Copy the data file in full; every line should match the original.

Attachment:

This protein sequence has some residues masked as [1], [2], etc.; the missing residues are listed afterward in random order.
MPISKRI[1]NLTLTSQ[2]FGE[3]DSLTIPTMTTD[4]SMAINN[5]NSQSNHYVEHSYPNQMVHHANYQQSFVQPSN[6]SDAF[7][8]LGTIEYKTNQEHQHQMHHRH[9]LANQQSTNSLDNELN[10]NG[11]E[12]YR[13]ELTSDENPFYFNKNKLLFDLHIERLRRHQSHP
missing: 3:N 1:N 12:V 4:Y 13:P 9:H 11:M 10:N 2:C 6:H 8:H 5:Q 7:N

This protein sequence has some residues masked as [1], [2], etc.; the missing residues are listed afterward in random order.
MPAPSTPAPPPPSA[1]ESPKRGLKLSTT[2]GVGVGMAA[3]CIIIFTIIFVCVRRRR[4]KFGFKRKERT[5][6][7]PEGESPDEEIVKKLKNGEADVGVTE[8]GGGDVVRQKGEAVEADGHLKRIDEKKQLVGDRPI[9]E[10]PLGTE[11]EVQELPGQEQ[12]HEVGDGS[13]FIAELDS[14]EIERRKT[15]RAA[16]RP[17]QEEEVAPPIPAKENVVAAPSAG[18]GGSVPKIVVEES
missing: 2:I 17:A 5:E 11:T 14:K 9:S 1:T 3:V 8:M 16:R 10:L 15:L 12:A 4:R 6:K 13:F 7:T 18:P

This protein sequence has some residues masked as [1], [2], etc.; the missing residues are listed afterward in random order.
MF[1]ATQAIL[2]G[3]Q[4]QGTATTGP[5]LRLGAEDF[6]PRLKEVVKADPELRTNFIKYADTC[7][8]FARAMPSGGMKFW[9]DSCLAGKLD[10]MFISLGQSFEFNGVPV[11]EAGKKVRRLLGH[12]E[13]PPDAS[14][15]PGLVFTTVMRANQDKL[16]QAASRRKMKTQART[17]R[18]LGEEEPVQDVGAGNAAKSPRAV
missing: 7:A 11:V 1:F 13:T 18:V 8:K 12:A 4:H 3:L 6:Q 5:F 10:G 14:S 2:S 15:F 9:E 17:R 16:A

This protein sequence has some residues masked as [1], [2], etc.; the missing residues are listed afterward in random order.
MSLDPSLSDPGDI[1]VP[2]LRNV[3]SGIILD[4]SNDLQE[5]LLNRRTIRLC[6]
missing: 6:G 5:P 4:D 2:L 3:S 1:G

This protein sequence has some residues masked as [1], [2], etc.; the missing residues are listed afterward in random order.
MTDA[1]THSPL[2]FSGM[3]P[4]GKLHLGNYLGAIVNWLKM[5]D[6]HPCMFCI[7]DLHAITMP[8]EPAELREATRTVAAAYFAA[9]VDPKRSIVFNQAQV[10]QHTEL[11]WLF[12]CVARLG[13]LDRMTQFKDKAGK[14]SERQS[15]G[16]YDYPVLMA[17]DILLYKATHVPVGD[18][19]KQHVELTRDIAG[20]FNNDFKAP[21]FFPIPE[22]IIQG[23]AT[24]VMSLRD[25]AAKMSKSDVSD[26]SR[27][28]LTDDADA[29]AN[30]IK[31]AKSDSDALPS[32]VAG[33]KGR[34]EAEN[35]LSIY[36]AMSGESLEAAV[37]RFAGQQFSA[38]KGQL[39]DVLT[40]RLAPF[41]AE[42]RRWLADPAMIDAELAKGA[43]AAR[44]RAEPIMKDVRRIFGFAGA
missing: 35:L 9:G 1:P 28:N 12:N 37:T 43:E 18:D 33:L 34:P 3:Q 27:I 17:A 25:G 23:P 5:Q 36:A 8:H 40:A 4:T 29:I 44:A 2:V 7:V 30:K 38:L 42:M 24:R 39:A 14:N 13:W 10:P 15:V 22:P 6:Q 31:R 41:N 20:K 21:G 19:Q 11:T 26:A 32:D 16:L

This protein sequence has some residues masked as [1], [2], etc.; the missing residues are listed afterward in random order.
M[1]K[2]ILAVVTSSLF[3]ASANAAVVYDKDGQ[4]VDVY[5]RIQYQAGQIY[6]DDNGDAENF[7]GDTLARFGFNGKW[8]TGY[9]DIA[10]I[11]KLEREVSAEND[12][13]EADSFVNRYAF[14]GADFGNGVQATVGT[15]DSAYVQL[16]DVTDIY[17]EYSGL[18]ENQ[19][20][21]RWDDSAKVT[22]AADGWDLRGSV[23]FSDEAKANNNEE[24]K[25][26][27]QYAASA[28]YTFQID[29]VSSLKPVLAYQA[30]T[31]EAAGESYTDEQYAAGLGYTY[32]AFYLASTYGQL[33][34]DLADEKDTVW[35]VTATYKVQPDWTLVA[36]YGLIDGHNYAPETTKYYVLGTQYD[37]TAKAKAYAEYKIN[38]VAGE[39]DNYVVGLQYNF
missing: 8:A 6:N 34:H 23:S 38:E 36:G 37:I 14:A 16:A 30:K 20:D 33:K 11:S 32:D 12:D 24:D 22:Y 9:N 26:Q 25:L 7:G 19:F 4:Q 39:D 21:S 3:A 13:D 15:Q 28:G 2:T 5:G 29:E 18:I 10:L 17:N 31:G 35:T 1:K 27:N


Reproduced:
This protein sequence has some residues masked as [1], [2], etc.; the missing residues are listed afterward in random order.
MPISKRI[1]NLTLTSQ[2]FGE[3]DSLTIPTMTTD[4]SMAINN[5]NSQSNHYVEHSYPNQMVHHANYQQSFVQPSN[6]SDAF[7][8]LGTIEYKTNQEHQHQMHHRH[9]LANQQSTNSLDNELN[10]NG[11]E[12]YR[13]ELTSDENPFYFNKNKLLFDLHIERLRRHQSHP
missing: 3:N 1:N 12:V 4:Y 13:P 9:H 11:M 10:N 2:C 6:H 8:H 5:Q 7:N

This protein sequence has some residues masked as [1], [2], etc.; the missing residues are listed afterward in random order.
MPAPSTPAPPPPSA[1]ESPKRGLKLSTT[2]GVGVGMAA[3]CIIIFTIIFVCVRRRR[4]KFGFKRKERT[5][6][7]PEGESPDEEIVKKLKNGEADVGVTE[8]GGGDVVRQKGEAVEADGHLKRIDEKKQLVGDRPI[9]E[10]PLGTE[11]EVQELPGQEQ[12]HEVGDGS[13]FIAELDS[14]EIERRKT[15]RAA[16]RP[17]QEEEVAPPIPAKENVVAAPSAG[18]GGSVPKIVVEES
missing: 2:I 17:A 5:E 11:T 14:K 9:S 1:T 3:V 8:M 16:R 10:L 15:L 12:A 4:R 6:K 13:F 7:T 18:P

This protein sequence has some residues masked as [1], [2], etc.; the missing residues are listed afterward in random order.
MF[1]ATQAIL[2]G[3]Q[4]QGTATTGP[5]LRLGAEDF[6]PRLKEVVKADPELRTNFIKYADTC[7][8]FARAMPSGGMKFW[9]DSCLAGKLD[10]MFISLGQSFEFNGVPV[11]EAGKKVRRLLGH[12]E[13]PPDAS[14][15]PGLVFTTVMRANQDKL[16]QAASRRKMKTQART[17]R[18]LGEEEPVQDVGAGNAAKSPRAV
missing: 7:A 11:V 1:F 13:T 18:V 8:K 12:A 4:H 3:L 6:Q 5:F 10:G 14:S 2:S 15:F 9:E 17:R 16:A

This protein sequence has some residues masked as [1], [2], etc.; the missing residues are listed afterward in random order.
MSLDPSLSDPGDI[1]VP[2]LRNV[3]SGIILD[4]SNDLQE[5]LLNRRTIRLC[6]
missing: 6:G 5:P 4:D 2:L 3:S 1:G

This protein sequence has some residues masked as [1], [2], etc.; the missing residues are listed afterward in random order.
MTDA[1]THSPL[2]FSGM[3]P[4]GKLHLGNYLGAIVNWLKM[5]D[6]HPCMFCI[7]DLHAITMP[8]EPAELREATRTVAAAYFAA[9]VDPKRSIVFNQAQV[10]QHTEL[11]WLF[12]CVARLG[13]LDRMTQFKDKAGK[14]SERQS[15]G[16]YDYPVLMA[17]DILLYKATHVPVGD[18][19]KQHVELTRDIAG[20]FNNDFKAP[21]FFPIPE[22]IIQG[23]AT[24]VMSLRD[25]AAKMSKSDVSD[26]SR[27][28]LTDDADA[29]AN[30]IK[31]AKSDSDALPS[32]VAG[33]KGR[34]EAEN[35]LSIY[36]AMSGESLEAAV[37]RFAGQQFSA[38]KGQL[39]DVLT[40]RLAPF[41]AE[42]RRWLADPAMIDAELAKGA[43]AAR[44]RAEPIMKDVRRIFGFAGA
missing: 35:L 9:G 1:P 28:N 12:N 37:T 43:E 18:D 33:L 34:P 3:Q 27:I 17:A 25:G 23:P 5:Q 36:A 8:H 40:A 4:T 29:I 44:A 2:V 7:V 30:K 38:L 42:M 24:R 39:A 14:N 13:W 10:P 15:V 22:P 6:Q 31:R 41:N 20:K 21:G 19:Q 11:T 26:A 32:D 16:L

This protein sequence has some residues masked as [1], [2], etc.; the missing residues are listed afterward in random order.
M[1]K[2]ILAVVTSSLF[3]ASANAAVVYDKDGQ[4]VDVY[5]RIQYQAGQIY[6]DDNGDAENF[7]GDTLARFGFNGKW[8]TGY[9]DIA[10]I[11]KLEREVSAEND[12][13]EADSFVNRYAF[14]GADFGNGVQATVGT[15]DSAYVQL[16]DVTDIY[17]EYSGL[18]ENQ[19][20][21]RWDDSAKVT[22]AADGWDLRGSV[23]FSDEAKANNNEE[24]K[25][26][27]QYAASA[28]YTFQID[29]VSSLKPVLAYQA[30]T[31]EAAGESYTDEQYAAGLGYTY[32]AFYLASTYGQL[33][34]DLADEKDTVW[35]VTATYKVQPDWTLVA[36]YGLIDGHNYAPETTKYYVLGTQYD[37]TAKAKAYAEYKIN[38]VAGE[39]DNYVVGLQYNF
missing: 8:A 6:N 34:H 23:S 38:E 36:G 37:I 14:A 16:A 30:K 20:D 33:K 11:S 32:D 12:D 24:D 22:Y 9:N 26:Q 25:L 7:G 19:F 4:Q 39:D 21:S 3:A 13:D 15:Q 28:G 2:T 5:G 29:E 18:I 10:L 17:N 31:G 35:T 1:K 27:N